• Furthermore, in a presently contemplated configuration, the patient monitoring system 20 may include an acquisition subsystem 22 and a processing subsystem 24. The acquisition subsystem 22 may be configured to aid in the acquisition of information associated with the patient 12. For example, the acquisition subsystem 22 may be configured to obtain information about the patient 12 that may be input by the clinician 17, where the patient information may include a list of patient parameters that need to be monitored. Additionally, the acquisition subsystem 22 may also be configured to acquire patient data. In other words, the acquisition subsystem 22 may be configured to obtain the patient data via the monitoring device 16, for example.
  • In a presently contemplated configuration, the acquisition subsystem 22 is shown as being in operative association with the processing subsystem 24. Further, the acquisition subsystem 22 may be configured to communicate the patient information to the processing subsystem 24. The processing subsystem 24 may also be configured to process the patient information to automatically deduce a list of desired patient parameters. More particularly, once the patient 12 is admitted and a clinician selects a clinical flow sheet corresponding to the patient 12, the processing subsystem 24 may be configured to automatically deduce the list of desired patient parameters from the selected patient flow sheet. In a presently contemplated configuration, a template and parameter management subsystem 27 may be employed to automatically deduce the list of desired patient parameters from the selected flow sheet.
  • Furthermore, once the list of desired parameters is deduced from the selected flow sheet, the processing subsystem 24 may also be configured to automatically determine the list of desired monitoring devices, where the desired monitoring devices may be configured to monitor the desired patient parameters. In a presently contemplated configuration, the processing subsystem 24 may be configured to automatically determine the list of desired monitoring devices via use of a device management subsystem 29. It may be noted that it may be desirable to optimize the number of desired monitoring systems. In other words, it may be desirable use a multi-parameter patient monitor. However, it may be noted that a multi-parameter patient monitor may be selected only if the list of desired patient parameters includes two or more of the parameters that the multi-parameter patient monitor is configured to measure. In another embodiment, device management subsystem 29 may be configured to automatically determine a combination of single-parameter and multi-parameter patient monitors that together include all of the desired patient parameters.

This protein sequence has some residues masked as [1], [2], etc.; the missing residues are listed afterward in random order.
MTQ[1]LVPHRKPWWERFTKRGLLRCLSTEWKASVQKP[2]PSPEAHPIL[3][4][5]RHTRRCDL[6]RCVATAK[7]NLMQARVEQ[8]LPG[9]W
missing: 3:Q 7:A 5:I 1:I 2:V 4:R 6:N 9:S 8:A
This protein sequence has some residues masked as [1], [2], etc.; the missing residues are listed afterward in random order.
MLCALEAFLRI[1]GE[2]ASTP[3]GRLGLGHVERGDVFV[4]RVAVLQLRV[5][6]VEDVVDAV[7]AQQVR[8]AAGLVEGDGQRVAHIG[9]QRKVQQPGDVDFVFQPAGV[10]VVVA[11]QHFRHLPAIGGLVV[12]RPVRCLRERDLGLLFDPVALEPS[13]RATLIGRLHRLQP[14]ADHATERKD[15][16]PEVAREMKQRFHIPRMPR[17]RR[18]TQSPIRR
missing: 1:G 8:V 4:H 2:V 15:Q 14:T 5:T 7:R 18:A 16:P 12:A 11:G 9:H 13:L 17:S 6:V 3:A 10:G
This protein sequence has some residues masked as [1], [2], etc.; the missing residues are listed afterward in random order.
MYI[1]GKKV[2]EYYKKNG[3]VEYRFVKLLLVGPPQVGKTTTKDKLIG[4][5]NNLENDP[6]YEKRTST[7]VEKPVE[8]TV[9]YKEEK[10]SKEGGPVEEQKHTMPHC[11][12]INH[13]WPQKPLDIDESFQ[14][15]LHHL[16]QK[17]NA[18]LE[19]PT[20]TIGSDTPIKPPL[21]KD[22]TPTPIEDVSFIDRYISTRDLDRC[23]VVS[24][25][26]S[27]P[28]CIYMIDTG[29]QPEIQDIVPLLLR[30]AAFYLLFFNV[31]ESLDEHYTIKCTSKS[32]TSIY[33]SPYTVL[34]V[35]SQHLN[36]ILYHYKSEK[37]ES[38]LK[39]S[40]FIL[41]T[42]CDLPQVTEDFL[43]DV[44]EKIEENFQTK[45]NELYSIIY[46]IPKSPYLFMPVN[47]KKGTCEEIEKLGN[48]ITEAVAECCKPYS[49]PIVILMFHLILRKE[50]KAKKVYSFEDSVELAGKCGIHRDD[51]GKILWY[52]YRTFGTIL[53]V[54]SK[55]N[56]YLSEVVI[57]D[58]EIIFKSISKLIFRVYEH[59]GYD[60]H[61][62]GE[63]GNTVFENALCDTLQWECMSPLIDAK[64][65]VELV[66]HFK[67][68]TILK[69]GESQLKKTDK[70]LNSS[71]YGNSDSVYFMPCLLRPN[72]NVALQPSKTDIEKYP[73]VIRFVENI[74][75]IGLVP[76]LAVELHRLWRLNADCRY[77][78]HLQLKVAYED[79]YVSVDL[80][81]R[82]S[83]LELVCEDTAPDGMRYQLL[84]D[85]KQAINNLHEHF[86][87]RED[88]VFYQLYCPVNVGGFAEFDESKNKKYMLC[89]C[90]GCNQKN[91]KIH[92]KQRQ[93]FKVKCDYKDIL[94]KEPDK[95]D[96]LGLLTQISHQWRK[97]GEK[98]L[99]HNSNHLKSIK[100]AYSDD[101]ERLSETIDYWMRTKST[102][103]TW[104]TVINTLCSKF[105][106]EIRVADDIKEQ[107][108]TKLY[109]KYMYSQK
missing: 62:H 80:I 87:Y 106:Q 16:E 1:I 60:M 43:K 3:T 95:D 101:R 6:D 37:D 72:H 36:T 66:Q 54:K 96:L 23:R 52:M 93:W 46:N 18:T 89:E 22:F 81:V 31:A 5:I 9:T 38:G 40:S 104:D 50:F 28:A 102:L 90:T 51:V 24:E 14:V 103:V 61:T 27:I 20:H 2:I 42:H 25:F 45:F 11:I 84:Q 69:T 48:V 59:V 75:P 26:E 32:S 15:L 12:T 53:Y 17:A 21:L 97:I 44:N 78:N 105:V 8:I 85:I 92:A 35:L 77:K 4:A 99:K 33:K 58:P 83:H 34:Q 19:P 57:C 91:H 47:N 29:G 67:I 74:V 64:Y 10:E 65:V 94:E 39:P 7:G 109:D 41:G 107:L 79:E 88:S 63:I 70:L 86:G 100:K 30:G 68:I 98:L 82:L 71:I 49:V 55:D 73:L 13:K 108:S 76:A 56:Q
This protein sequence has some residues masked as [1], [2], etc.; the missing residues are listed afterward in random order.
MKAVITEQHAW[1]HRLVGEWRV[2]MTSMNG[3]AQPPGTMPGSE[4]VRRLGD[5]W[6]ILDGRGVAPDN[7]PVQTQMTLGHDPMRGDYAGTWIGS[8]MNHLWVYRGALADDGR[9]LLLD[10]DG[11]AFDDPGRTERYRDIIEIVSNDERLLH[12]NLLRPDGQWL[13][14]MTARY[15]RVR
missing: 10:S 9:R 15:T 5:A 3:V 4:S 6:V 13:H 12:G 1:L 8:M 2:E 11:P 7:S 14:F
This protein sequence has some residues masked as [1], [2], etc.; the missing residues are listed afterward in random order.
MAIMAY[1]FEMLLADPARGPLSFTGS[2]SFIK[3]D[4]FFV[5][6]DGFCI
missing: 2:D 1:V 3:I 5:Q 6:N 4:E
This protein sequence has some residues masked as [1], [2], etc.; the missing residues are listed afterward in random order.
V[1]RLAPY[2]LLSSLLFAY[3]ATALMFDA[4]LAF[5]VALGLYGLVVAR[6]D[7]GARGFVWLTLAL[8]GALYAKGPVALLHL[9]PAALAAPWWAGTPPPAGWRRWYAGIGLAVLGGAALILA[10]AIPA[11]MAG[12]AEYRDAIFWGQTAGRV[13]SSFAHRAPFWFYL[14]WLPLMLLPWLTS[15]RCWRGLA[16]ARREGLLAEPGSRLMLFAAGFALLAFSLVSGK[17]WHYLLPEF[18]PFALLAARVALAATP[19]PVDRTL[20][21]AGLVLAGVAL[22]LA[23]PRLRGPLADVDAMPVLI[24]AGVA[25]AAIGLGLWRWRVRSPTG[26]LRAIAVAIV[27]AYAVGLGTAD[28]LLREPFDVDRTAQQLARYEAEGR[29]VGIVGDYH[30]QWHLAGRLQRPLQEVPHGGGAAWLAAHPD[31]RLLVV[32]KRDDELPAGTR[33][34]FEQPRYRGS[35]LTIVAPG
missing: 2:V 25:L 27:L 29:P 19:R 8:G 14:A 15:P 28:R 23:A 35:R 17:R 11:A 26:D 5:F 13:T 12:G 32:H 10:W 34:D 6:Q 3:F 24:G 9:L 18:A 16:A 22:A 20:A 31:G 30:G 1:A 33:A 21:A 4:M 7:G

• In accordance with exemplary aspects of the present technique, the processing subsystem 24 may also be configured to track the current locations of the desired monitoring devices. Once the current location of each of the desired monitoring devices is obtained, the processing subsystem 24 may also be configured to aid the clinician in gathering the desired monitoring devices. Moreover, subsequent to gathering the desired monitoring devices and operatively coupling the desired monitoring devices to the patient 12, the patient data acquired from the patient 12 may be processed by the processing subsystem 24. For example, the processing subsystem 24 may be configured to process the acquired patient data into a format suitable for display.
  • Additionally, the patient data acquired and/or processed by the patient monitoring system 20 may be employed to aid the clinician in monitoring vital patient parameters. The patient data may also be used to aid the clinician in identifying disease states, assessing need for treatment, determining suitable treatment options, and/or monitoring the effect of treatment on the disease states. In certain embodiments, the processing subsystem 24 may be further coupled to a storage system, such as a data repository 30, where the data repository 30 may be configured to receive and/or store the patient data. In one embodiment, the data repository 30 may include an application database, and will be described in greater detail with reference to FIG. 9. The patient monitoring system 20 may also include a patient charting subsystem 32. In certain embodiments, the patient charting subsystem 32 may be configured to aid the clinician in monitoring patient data, and will be described in greater detail with reference to FIG. 9.